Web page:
WASHINGTON (AP) – Secretary of State Colin Powell held out hope yesterday that the U.N. Security Council, allies across the globe and the American public would come to support an American-led war with Iraq, as the United States pressed for an ultimatum giving Saddam Hussein until March 17 to prove he has disarmed.
Powell said he was within “striking distance” of the necessary nine votes to win a majority on the 15-member council. But he conceded on “Fox News Sunday” that the French appeared set to “do everything they can to stop it” by using their veto. Such a veto, he warned, would “have a serious effect on bilateral relations, at least in the short term.”
He said it remained unclear where two other veto-bearing nations, Russia and China, stood on a vote that could take place as early as tomorrow.
Nevertheless, Powell said he was leading intensive efforts over the weekend to win over several other governments, hoping to muster the nine necessary votes.
He said U.N. inspectors should have focused more public attention on Iraqi shortcomings contained in a 173-page report circulated among Security Council members and that the United States would be making more details from it public in the days to come.
The New York Times, meanwhile, reported in today’s editions that, according to American officials, the inspectors recently discovered a new variety of rocket apparently intended to strew bomblets filled with chemical or biological agents over large areas. Powell did not refer to cluster bombs in his TV appearances, but noted that the U.N. report discusses the possibility of Iraq having drone aircraft that would violate weapons restrictions.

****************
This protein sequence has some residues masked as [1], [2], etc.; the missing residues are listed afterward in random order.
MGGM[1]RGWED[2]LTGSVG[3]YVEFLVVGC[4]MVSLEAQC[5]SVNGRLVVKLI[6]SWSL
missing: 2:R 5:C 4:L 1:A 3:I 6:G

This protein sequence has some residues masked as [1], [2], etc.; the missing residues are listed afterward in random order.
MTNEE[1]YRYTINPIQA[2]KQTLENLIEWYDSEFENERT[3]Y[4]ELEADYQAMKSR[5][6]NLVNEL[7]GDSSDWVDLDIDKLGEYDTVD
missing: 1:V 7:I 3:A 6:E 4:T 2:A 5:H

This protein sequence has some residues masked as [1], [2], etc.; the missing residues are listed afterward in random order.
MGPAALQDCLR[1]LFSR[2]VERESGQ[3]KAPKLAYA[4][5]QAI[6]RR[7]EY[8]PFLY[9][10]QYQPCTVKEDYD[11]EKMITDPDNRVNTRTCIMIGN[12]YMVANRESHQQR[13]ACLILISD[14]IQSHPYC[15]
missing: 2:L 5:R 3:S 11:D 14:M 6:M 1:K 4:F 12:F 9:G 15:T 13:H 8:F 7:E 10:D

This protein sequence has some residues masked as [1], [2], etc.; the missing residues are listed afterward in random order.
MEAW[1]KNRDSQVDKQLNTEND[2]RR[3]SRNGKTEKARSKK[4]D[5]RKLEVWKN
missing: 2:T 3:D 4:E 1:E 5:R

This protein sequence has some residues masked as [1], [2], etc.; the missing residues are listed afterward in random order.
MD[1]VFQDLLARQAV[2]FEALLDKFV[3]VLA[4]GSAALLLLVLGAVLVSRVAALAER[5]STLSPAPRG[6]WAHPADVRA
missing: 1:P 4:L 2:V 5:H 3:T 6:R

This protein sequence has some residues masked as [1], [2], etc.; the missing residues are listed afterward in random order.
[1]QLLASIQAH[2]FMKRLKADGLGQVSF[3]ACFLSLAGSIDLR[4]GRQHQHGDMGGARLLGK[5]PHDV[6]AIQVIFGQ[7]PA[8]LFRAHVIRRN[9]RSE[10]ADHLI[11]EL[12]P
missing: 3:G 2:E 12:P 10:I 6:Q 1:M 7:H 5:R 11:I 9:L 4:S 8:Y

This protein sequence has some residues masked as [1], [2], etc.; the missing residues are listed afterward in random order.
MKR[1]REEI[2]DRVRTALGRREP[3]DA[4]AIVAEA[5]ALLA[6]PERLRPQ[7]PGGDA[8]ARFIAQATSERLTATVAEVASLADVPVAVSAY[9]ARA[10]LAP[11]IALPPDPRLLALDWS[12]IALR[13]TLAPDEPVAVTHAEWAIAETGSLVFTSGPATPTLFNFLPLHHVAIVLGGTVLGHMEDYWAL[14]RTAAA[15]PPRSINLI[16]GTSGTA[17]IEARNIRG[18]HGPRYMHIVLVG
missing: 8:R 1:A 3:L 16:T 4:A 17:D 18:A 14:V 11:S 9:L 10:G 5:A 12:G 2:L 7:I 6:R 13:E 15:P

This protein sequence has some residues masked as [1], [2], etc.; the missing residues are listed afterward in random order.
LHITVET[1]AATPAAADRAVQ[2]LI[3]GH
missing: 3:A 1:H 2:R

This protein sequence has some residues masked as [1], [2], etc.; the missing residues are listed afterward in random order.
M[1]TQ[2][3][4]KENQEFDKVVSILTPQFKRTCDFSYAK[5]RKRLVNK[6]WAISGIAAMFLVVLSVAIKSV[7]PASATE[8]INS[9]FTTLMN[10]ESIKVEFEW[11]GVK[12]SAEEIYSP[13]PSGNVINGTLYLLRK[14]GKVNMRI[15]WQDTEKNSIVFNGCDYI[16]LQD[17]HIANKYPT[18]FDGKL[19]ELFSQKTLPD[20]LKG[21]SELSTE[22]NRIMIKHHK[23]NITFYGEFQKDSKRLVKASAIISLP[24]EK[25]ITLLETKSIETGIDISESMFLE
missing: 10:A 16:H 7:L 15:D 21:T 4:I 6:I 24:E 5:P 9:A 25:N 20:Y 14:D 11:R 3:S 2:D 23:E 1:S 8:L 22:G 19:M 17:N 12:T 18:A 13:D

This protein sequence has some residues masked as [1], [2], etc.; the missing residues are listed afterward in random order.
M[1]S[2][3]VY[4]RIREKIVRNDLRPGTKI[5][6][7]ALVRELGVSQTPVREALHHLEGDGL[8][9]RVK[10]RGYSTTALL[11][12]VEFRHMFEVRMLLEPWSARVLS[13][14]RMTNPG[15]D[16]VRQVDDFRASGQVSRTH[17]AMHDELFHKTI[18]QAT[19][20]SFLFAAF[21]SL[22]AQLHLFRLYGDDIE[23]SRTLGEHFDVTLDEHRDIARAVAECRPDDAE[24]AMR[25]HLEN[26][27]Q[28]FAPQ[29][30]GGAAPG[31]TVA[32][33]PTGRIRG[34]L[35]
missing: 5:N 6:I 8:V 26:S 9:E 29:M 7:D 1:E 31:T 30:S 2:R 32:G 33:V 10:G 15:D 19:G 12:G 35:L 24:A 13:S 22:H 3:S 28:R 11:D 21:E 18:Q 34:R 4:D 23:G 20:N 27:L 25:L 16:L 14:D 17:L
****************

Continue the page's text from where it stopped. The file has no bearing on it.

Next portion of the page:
The paper, which said it had been provided a copy of the inspectors’ report, said it referred to videotapes showing “personnel conducting tests of a cluster bomb that appears to utilize submunitions based, in part, on 122-millimeter warhead components.”
The foreign minister of Guinea, a Security Council member, will visit administration officials this week, national security adviser Condoleezza Rice said on ABC’s “This Week.” Asked whether the administration was trying to entice potential backers with promises of financial aid, as it sought to do with Turkey, Rice said, “We’re talking to people about their interests.”
Rice refused to say which nations the United States is counting on for supportive votes.
Powell and Rice took to the airwaves in a series of news interviews yesterday amid a tide of opposition to war from foreign leaders and their constituents, and from many Americans. Police arrested five anti-war protesters outside the ABC studios in Washington where Rice was interviewed, and several demonstrators followed her to the CBS offices where she was interviewed by “Face the Nation.”